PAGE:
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06 November 2011

5.6 magnitude Oklahoma quake causes some damage

(Reuters) - A 5.6 magnitude earthquake struck in Oklahoma late on Saturday evening, the U.S. Geological Survey said, toppling a chimney, damaging buildings and sending a boulder the size of an SUV onto a rural road.

The quake was the strongest in Oklahoma history, topping a tremor of 5.5 magnitude in 1952, according to the USGS.

It was the second quake recorded in the state within 24 hours after a tremor of 4.7 magnitude early on Saturday. Both quakes were centered east of Oklahoma City in Lincoln County.

There were no reports of serious injuries or deaths.

J.L. Gilbert, owner of the Sparks Vineyard and Winery, about four miles from the epicenter of the quake, said it lasted "a good 30 seconds."

"It was a pretty good jolt. We're not used to this. We're used to being sucked up into the wind," he said, referring to Oklahoma's reputation as a tornado alley.

One of Gilbert's employees went to the hospital after tripping and hitting his head on a doorway while scrambling to get out of his home, Gilbert said.

In Prague, Oklahoma, where the earlier quake was centered, City Manager Jim Greff said the latest tremblor caused a chimney to topple over and crash through the roof of a home.

Part of the ceiling grid in the Prague library collapsed during the quake, but the walls remained intact, Greff said.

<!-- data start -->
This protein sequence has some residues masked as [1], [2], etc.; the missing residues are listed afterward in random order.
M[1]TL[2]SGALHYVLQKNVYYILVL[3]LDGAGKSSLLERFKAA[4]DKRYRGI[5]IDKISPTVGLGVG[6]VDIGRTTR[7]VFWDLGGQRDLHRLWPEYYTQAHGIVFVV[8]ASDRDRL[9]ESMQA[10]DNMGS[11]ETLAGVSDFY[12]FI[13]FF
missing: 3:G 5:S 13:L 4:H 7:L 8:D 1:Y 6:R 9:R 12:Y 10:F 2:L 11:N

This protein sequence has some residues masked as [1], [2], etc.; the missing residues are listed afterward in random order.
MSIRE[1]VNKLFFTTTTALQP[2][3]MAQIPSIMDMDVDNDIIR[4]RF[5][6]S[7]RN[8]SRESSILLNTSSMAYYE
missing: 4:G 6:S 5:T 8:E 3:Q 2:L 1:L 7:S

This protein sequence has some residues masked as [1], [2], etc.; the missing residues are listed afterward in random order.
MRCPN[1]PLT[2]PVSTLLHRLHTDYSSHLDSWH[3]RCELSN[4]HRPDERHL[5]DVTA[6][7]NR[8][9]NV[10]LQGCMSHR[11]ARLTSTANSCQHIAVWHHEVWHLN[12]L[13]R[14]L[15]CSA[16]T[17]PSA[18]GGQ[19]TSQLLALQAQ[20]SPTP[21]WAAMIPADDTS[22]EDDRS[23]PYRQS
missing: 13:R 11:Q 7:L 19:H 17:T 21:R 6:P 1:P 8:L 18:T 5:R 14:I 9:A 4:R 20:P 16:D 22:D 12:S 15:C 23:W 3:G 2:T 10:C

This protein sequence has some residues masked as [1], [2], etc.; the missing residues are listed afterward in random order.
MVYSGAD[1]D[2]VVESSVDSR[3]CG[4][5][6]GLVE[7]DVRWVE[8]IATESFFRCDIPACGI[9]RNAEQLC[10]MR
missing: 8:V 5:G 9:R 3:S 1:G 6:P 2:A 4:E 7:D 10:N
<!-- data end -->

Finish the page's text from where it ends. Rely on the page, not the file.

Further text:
The earthquake caused state Highway 62 to buckle in three places west of Prague and sent a boulder "about the size of an SUV" tumbling onto a rural road in southeast Lincoln County, said Aaron Bennett, dispatch supervisor for the county's emergency management division.

Four aftershocks from the initial quake were felt by 1 a.m. Sunday, Bennett said.

The quake was felt more than 300 miles away in Kansas City, where it rattled windows and shook houses for half a minute, a Reuters witness said.

The second quake was a shallow 3.1 miles (5 km ) deep and was centered 4 miles east of Sparks, which is east of Oklahoma City.

Earthquakes of a 4.0 magnitude east of the Rocky Mountains can typically be felt from up to 60 miles away, according to the USGS. A 5.5 magnitude quake can be felt up to 300 miles from its epicenter.